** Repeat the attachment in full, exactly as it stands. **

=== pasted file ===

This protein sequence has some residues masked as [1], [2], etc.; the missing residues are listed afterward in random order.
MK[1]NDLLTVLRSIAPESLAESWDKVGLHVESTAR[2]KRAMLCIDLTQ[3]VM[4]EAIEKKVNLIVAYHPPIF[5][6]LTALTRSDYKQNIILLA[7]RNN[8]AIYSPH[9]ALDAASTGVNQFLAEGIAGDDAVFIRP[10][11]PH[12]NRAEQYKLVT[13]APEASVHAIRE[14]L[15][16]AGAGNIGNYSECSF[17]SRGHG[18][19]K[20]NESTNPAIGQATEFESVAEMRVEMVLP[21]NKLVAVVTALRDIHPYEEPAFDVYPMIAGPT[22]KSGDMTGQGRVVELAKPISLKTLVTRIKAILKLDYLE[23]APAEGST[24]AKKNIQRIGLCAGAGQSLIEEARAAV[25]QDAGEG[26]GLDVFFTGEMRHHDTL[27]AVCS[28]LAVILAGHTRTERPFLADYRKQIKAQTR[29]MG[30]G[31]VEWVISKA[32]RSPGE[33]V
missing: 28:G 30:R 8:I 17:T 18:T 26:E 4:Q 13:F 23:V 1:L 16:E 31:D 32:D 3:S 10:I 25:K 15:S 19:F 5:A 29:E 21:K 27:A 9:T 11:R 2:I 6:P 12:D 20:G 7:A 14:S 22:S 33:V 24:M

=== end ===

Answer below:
This protein sequence has some residues masked as [1], [2], etc.; the missing residues are listed afterward in random order.
MK[1]NDLLTVLRSIAPESLAESWDKVGLHVESTAR[2]KRAMLCIDLTQ[3]VM[4]EAIEKKVNLIVAYHPPIF[5][6]LTALTRSDYKQNIILLA[7]RNN[8]AIYSPH[9]ALDAASTGVNQFLAEGIAGDDAVFIRP[10][11]PH[12]NRAEQYKLVT[13]APEASVHAIRE[14]L[15][16]AGAGNIGNYSECSF[17]SRGHG[18][19]K[20]NESTNPAIGQATEFESVAEMRVEMVLP[21]NKLVAVVTALRDIHPYEEPAFDVYPMIAGPT[22]KSGDMTGQGRVVELAKPISLKTLVTRIKAILKLDYLE[23]APAEGST[24]AKKNIQRIGLCAGAGQSLIEEARAAV[25]QDAGEG[26]GLDVFFTGEMRHHDTL[27]AVCS[28]LAVILAGHTRTERPFLADYRKQIKAQTR[29]MG[30]G[31]VEWVISKA[32]RSPGE[33]V
missing: 28:G 30:R 8:I 17:T 18:T 26:E 4:Q 13:F 23:V 1:L 16:E 31:D 32:D 3:S 10:I 25:K 15:S 19:F 5:A 29:E 21:K 27:A 9:T 11:R 2:I 6:P 12:D 20:G 7:A 14:S 22:S 33:V 24:M